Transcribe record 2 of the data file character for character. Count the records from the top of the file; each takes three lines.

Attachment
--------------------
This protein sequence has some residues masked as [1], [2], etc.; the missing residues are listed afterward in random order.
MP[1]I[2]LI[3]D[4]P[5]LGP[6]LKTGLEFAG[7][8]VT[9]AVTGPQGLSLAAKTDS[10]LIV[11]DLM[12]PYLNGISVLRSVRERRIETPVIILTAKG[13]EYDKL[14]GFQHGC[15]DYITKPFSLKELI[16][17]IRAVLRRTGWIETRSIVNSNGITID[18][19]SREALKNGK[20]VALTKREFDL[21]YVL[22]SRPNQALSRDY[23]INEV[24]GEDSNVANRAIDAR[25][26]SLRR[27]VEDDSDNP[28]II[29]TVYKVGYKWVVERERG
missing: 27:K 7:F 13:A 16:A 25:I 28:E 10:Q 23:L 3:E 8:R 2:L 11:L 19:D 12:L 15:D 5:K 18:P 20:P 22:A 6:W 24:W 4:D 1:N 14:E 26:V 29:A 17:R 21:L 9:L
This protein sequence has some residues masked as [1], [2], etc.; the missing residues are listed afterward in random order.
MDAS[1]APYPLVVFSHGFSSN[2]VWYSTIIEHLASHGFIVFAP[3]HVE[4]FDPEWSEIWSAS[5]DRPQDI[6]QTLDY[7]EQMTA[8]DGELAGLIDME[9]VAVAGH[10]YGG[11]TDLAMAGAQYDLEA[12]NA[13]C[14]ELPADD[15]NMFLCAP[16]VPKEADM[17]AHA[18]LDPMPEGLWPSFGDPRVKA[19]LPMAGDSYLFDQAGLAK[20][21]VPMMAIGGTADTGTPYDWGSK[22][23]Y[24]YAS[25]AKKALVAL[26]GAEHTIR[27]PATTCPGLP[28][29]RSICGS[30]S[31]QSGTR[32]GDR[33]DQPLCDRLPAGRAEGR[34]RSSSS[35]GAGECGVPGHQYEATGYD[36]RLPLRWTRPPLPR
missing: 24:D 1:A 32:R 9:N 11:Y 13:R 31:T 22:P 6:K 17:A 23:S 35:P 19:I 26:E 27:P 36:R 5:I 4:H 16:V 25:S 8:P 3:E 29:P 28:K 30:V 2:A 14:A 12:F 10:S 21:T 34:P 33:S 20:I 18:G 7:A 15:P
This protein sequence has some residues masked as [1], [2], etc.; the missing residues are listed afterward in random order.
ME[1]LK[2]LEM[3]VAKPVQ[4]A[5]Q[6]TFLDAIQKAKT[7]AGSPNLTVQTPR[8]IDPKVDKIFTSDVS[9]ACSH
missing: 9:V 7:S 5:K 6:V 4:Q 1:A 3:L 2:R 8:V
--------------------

This protein sequence has some residues masked as [1], [2], etc.; the missing residues are listed afterward in random order.
MDAS[1]APYPLVVFSHGFSSN[2]VWYSTIIEHLASHGFIVFAP[3]HVE[4]FDPEWSEIWSAS[5]DRPQDI[6]QTLDY[7]EQMTA[8]DGELAGLIDME[9]VAVAGH[10]YGG[11]TDLAMAGAQYDLEA[12]NA[13]C[14]ELPADD[15]NMFLCAP[16]VPKEADM[17]AHA[18]LDPMPEGLWPSFGDPRVKA[19]LPMAGDSYLFDQAGLAK[20][21]VPMMAIGGTADTGTPYDWGSK[22][23]Y[24]YAS[25]AKKALVAL[26]GAEHTIR[27]PATTCPGLP[28][29]RSICGS[30]S[31]QSGTR[32]GDR[33]DQPLCDRLPAGRAEGR[34]RSSSS[35]GAGECGVPGHQYEATGYD[36]RLPLRWTRPPLPR
missing: 24:D 1:A 32:R 9:N 11:Y 13:R 31:T 22:P 6:K 17:A 23:S 35:P 19:I 26:E 27:P 36:R 5:I 4:H 16:V 25:S 8:P 3:E 29:P 28:K 30:V 2:A 14:A 12:F 10:S 21:T 34:P 33:S 20:I 18:G 7:A 15:P